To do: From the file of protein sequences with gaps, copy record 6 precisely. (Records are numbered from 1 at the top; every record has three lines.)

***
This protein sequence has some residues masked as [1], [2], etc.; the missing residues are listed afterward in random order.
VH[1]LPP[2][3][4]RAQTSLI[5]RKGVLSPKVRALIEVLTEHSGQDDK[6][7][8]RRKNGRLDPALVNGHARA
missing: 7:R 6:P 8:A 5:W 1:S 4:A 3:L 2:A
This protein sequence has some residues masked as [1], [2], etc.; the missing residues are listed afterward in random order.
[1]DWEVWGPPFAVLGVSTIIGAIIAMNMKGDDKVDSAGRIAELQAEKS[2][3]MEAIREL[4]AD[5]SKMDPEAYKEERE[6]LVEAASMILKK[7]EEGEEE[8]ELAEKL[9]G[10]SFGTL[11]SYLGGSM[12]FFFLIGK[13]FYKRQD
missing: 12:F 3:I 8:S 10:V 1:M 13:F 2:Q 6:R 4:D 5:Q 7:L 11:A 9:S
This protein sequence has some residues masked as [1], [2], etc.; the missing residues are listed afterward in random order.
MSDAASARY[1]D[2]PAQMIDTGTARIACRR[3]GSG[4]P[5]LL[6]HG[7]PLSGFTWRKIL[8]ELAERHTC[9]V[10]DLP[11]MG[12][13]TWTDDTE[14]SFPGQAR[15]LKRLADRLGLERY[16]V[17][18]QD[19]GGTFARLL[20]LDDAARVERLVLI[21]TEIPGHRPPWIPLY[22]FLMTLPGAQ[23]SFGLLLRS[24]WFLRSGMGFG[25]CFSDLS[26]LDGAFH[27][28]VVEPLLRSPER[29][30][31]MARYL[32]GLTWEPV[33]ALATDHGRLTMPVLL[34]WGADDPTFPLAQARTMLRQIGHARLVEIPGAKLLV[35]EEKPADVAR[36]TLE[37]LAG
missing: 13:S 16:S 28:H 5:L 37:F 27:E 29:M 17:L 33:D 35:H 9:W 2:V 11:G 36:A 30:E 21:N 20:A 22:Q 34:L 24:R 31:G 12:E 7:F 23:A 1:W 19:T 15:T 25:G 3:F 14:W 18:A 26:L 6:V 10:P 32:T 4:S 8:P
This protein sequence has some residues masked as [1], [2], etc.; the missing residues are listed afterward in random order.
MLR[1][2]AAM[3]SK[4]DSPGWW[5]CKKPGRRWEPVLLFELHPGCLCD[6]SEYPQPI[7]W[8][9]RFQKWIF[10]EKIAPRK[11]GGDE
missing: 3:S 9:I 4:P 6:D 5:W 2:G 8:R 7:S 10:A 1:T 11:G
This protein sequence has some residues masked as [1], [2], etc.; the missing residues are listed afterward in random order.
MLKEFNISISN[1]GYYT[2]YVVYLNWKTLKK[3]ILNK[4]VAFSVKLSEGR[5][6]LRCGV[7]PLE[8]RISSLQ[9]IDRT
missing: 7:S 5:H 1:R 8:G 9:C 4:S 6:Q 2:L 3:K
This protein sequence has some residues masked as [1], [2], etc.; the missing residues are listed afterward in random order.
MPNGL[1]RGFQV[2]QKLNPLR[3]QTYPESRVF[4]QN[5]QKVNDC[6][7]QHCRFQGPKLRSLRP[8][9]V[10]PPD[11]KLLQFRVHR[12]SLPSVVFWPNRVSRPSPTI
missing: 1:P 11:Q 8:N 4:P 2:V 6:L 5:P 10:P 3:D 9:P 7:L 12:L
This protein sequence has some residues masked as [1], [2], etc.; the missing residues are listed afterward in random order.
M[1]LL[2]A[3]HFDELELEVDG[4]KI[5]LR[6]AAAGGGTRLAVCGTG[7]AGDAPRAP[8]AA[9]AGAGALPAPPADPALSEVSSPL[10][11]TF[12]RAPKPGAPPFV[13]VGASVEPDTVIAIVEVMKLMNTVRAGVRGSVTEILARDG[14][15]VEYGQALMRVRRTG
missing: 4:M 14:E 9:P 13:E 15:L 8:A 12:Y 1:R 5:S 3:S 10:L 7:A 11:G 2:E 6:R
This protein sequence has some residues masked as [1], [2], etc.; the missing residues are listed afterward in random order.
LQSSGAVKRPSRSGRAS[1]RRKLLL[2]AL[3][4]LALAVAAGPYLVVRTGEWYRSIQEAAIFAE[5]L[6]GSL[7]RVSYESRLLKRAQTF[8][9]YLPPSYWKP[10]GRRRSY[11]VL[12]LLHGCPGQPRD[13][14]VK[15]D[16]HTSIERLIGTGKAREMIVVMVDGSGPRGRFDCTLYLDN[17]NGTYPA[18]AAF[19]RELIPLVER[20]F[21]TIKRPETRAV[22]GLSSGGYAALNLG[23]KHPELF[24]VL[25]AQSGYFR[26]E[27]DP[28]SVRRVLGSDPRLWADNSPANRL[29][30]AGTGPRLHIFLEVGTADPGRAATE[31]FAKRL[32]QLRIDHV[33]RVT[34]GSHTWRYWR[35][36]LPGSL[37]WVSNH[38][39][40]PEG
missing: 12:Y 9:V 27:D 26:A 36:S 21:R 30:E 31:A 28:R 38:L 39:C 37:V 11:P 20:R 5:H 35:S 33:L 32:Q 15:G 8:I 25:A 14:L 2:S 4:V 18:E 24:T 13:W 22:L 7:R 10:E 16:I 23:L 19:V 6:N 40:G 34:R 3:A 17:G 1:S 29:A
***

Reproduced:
This protein sequence has some residues masked as [1], [2], etc.; the missing residues are listed afterward in random order.
MPNGL[1]RGFQV[2]QKLNPLR[3]QTYPESRVF[4]QN[5]QKVNDC[6][7]QHCRFQGPKLRSLRP[8][9]V[10]PPD[11]KLLQFRVHR[12]SLPSVVFWPNRVSRPSPTI
missing: 1:P 11:Q 8:N 4:P 2:V 6:L 5:P 10:P 3:D 9:P 7:L 12:L